This page contains Supreme Court rulings -- with summaries of the majority and minority conclusions.
on Jan 12, 2000
Decided Jun 5, 2000
Case Ruling: TROXEL v. GRANVILLE
Washington law permits “any person” to petition for visitation rights “at any time” and authorizes state superior courts to grant such rights whenever visitation may serve a child’s best interest. Petitioners Troxel petitioned for the right to visit their deceased son’s daughters. Respondent Granville, the girls’ mother, did not oppose all visitation, but objected to the amount sought by the Troxels.
(O’Connor, joined by Rehnquist, Ginsburg, and Breyer; Souter and Thomas concurring) Washington’s breathtakingly broad statute, as applied to Granville and her family, violates her due process right to make decisions concerning the care, custody, and control of her daughters. Because we rest our decision on the sweeping breadth of the Washington law, we do not consider the primary constitutional question. We do not, and need not, define today the precise scope of the parental due process right in the visitation context.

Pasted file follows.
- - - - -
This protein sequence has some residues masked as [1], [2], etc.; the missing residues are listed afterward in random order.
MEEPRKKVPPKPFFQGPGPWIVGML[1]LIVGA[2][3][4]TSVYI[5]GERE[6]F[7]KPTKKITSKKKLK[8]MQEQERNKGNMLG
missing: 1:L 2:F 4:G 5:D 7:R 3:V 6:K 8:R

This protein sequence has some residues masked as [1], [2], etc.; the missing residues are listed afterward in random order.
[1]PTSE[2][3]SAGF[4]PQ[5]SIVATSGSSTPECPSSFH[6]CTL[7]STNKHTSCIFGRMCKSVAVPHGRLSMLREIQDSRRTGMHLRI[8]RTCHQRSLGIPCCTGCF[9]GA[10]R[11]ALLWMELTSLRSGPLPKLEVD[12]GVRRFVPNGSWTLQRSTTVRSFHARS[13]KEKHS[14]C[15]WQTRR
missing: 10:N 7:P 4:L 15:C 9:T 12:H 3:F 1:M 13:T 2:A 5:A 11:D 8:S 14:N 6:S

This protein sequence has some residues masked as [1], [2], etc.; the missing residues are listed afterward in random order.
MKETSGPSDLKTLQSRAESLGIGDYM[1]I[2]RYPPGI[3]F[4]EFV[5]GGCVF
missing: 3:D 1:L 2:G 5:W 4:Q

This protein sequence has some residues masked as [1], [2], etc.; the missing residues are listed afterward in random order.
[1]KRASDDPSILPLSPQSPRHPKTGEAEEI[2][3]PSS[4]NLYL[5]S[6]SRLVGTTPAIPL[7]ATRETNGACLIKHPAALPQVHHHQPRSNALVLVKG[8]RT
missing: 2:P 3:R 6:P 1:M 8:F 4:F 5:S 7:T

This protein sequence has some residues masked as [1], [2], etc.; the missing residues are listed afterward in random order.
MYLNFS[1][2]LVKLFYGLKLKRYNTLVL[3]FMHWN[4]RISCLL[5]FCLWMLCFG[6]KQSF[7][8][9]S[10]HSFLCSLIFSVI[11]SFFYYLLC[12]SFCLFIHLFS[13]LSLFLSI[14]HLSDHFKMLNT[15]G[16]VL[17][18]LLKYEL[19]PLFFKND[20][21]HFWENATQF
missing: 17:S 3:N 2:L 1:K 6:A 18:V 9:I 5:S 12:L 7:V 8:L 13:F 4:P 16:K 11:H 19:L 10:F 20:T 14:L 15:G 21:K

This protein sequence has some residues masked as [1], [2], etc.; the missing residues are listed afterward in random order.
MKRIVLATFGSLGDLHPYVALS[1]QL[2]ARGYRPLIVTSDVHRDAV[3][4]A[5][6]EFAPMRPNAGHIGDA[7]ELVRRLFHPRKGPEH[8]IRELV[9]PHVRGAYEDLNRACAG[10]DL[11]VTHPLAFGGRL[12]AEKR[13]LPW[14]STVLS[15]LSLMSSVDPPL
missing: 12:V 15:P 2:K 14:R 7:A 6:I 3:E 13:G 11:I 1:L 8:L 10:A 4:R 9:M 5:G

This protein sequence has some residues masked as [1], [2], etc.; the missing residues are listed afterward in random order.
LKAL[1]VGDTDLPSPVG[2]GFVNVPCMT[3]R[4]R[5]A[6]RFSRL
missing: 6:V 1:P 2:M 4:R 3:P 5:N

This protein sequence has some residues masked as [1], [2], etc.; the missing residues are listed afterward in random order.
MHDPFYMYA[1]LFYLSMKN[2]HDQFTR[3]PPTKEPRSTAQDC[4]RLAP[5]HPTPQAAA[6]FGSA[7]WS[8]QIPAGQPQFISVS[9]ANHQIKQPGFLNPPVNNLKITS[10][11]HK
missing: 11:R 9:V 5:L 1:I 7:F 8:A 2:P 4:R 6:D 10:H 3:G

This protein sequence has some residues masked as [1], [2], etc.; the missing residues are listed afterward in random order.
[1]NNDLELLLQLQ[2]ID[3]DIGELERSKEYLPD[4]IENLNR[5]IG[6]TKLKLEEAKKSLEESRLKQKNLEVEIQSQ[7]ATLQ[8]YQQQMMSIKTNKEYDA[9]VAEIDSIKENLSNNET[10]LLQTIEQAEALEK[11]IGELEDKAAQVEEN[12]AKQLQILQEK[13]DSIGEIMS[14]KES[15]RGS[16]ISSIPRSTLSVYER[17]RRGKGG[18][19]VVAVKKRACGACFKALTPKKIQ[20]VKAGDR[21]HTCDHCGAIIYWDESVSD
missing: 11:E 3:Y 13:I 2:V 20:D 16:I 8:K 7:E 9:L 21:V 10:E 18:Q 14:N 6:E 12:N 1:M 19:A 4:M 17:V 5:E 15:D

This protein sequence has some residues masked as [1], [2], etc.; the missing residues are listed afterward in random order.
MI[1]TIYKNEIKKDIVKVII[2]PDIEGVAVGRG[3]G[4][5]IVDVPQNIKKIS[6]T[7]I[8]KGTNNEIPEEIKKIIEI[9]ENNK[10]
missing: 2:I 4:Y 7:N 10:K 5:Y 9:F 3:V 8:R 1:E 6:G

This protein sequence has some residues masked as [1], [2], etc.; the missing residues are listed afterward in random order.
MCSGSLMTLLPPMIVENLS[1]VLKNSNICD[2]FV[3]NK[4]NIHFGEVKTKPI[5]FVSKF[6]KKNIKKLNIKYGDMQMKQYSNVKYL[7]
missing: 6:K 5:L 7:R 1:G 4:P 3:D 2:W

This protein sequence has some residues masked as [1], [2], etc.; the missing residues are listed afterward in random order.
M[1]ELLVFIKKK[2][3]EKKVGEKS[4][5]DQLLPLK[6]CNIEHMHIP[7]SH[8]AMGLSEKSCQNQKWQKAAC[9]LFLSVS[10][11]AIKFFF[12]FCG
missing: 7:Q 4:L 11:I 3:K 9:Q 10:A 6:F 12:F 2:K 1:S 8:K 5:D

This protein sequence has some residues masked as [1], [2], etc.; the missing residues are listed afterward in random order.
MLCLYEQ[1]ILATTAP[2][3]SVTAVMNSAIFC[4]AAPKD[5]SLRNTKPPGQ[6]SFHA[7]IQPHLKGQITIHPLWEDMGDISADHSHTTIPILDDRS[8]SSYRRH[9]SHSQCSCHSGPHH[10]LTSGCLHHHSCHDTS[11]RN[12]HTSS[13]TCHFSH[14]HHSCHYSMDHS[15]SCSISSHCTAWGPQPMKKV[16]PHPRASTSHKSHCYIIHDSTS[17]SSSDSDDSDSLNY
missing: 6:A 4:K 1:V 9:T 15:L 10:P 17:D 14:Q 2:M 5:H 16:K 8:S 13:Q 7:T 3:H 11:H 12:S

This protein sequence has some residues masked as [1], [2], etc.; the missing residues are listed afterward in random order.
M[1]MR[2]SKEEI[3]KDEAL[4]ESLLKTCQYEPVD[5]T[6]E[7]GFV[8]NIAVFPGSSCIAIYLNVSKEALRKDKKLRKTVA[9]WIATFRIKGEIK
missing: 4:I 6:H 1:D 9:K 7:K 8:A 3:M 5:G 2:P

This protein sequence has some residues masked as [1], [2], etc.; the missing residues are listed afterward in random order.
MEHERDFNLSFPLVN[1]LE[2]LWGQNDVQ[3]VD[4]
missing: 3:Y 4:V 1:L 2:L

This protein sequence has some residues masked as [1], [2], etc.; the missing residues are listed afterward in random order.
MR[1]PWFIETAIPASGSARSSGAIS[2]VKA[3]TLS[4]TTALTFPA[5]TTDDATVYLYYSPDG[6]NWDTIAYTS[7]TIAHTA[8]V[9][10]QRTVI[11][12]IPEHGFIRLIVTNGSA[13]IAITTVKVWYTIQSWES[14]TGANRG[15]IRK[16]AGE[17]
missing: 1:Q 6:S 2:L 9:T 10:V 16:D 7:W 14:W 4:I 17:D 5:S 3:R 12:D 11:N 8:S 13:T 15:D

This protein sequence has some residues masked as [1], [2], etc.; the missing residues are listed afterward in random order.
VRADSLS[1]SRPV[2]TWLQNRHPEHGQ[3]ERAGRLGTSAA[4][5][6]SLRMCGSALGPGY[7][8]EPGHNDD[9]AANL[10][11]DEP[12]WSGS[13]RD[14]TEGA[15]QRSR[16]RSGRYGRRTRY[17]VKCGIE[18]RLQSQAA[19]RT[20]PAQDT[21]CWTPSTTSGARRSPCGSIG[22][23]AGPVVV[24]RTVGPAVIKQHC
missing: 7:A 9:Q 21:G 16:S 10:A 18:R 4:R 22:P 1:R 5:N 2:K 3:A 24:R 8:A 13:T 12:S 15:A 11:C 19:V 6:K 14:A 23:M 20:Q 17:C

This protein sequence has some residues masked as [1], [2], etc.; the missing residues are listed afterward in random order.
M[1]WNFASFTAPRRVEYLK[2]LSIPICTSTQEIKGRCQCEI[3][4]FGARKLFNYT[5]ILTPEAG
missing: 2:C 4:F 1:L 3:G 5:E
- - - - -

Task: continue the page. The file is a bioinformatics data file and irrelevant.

The Washington law merely gives an individual--with whom a child may have an established relationship--the procedural right to ask the State to act as arbiter, through the entirely well-known best-interests standard, between the parent’s protected interests and the child’s. Accordingly, I respectfully dissent.
In my view, it would be more appropriate to conclude that the constitutionality of the application of the best interests standard depends on more specific factors. In short, a fit parent’s right vis-à-vis a complete stranger is one thing; her right vis-à-vis another parent or a de facto parent may be another. In my view the judgment under review should be vacated and the case remanded for further proceedings.
In my view, a right of parents to direct the upbringing of their children is among the “unalienable Rights” in the Declaration of Independence.
- Topic: Families & Children
- Headline: Grandparents get no visitation rights unless parents agree
- Headline 2: Balance visitation rights between parent & child interests
- Headline 3: Child upbringing is an unalienable right
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participating in 99-138
Total recorded by OnTheIssues: